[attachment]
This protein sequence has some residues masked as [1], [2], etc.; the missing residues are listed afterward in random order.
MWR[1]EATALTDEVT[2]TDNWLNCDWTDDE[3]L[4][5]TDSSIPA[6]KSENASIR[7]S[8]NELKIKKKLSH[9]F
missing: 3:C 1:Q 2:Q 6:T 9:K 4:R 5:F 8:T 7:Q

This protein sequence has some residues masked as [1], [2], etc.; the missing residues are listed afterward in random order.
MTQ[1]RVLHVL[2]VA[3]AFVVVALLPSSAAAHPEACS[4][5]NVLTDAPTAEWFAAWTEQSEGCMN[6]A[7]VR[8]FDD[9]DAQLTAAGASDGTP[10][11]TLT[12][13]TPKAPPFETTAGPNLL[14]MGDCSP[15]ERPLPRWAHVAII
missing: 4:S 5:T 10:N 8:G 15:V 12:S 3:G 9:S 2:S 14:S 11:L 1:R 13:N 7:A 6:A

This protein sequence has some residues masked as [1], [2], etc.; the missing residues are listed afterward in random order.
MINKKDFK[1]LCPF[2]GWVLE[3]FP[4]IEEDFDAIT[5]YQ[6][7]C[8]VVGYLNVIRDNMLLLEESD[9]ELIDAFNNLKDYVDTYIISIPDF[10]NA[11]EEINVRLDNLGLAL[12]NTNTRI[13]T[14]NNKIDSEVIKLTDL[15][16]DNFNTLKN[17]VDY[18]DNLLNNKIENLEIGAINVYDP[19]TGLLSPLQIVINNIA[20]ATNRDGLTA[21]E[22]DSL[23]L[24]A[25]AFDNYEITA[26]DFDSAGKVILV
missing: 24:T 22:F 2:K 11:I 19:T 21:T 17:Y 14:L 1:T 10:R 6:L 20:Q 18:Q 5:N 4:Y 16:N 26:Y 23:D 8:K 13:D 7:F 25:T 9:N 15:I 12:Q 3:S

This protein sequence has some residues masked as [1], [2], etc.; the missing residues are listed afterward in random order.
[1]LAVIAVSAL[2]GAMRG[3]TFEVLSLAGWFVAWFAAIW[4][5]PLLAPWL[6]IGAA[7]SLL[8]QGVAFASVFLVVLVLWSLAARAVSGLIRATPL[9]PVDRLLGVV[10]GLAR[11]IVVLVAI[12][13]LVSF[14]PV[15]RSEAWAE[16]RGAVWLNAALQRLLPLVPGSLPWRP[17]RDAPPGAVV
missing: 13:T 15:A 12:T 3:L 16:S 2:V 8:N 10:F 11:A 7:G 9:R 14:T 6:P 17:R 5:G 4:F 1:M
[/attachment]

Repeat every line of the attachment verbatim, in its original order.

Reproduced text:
This protein sequence has some residues masked as [1], [2], etc.; the missing residues are listed afterward in random order.
MWR[1]EATALTDEVT[2]TDNWLNCDWTDDE[3]L[4][5]TDSSIPA[6]KSENASIR[7]S[8]NELKIKKKLSH[9]F
missing: 3:C 1:Q 2:Q 6:T 9:K 4:R 5:F 8:T 7:Q

This protein sequence has some residues masked as [1], [2], etc.; the missing residues are listed afterward in random order.
MTQ[1]RVLHVL[2]VA[3]AFVVVALLPSSAAAHPEACS[4][5]NVLTDAPTAEWFAAWTEQSEGCMN[6]A[7]VR[8]FDD[9]DAQLTAAGASDGTP[10][11]TLT[12][13]TPKAPPFETTAGPNLL[14]MGDCSP[15]ERPLPRWAHVAII
missing: 4:S 5:T 10:N 8:G 15:V 12:S 3:G 9:S 2:S 14:S 11:L 1:R 13:N 7:A 6:A

This protein sequence has some residues masked as [1], [2], etc.; the missing residues are listed afterward in random order.
MINKKDFK[1]LCPF[2]GWVLE[3]FP[4]IEEDFDAIT[5]YQ[6][7]C[8]VVGYLNVIRDNMLLLEESD[9]ELIDAFNNLKDYVDTYIISIPDF[10]NA[11]EEINVRLDNLGLAL[12]NTNTRI[13]T[14]NNKIDSEVIKLTDL[15][16]DNFNTLKN[17]VDY[18]DNLLNNKIENLEIGAINVYDP[19]TGLLSPLQIVINNIA[20]ATNRDGLTA[21]E[22]DSL[23]L[24]A[25]AFDNYEITA[26]DFDSAGKVILV
missing: 24:T 22:F 2:K 11:I 19:T 21:T 17:Y 14:L 1:T 10:R 6:L 20:Q 18:Q 5:N 4:Y 16:N 26:Y 23:D 8:K 13:D 7:F 25:T 9:N 15:I 12:Q 3:S

This protein sequence has some residues masked as [1], [2], etc.; the missing residues are listed afterward in random order.
[1]LAVIAVSAL[2]GAMRG[3]TFEVLSLAGWFVAWFAAIW[4][5]PLLAPWL[6]IGAA[7]SLL[8]QGVAFASVFLVVLVLWSLAARAVSGLIRATPL[9]PVDRLLGVV[10]GLAR[11]IVVLVAI[12][13]LVSF[14]PV[15]RSEAWAE[16]RGAVWLNAALQRLLPLVPGSLPWRP[17]RDAPPGAVV
missing: 13:T 15:A 12:T 3:L 16:S 2:V 8:N 10:F 11:A 7:G 9:R 14:T 6:P 17:R 5:G 4:F 1:M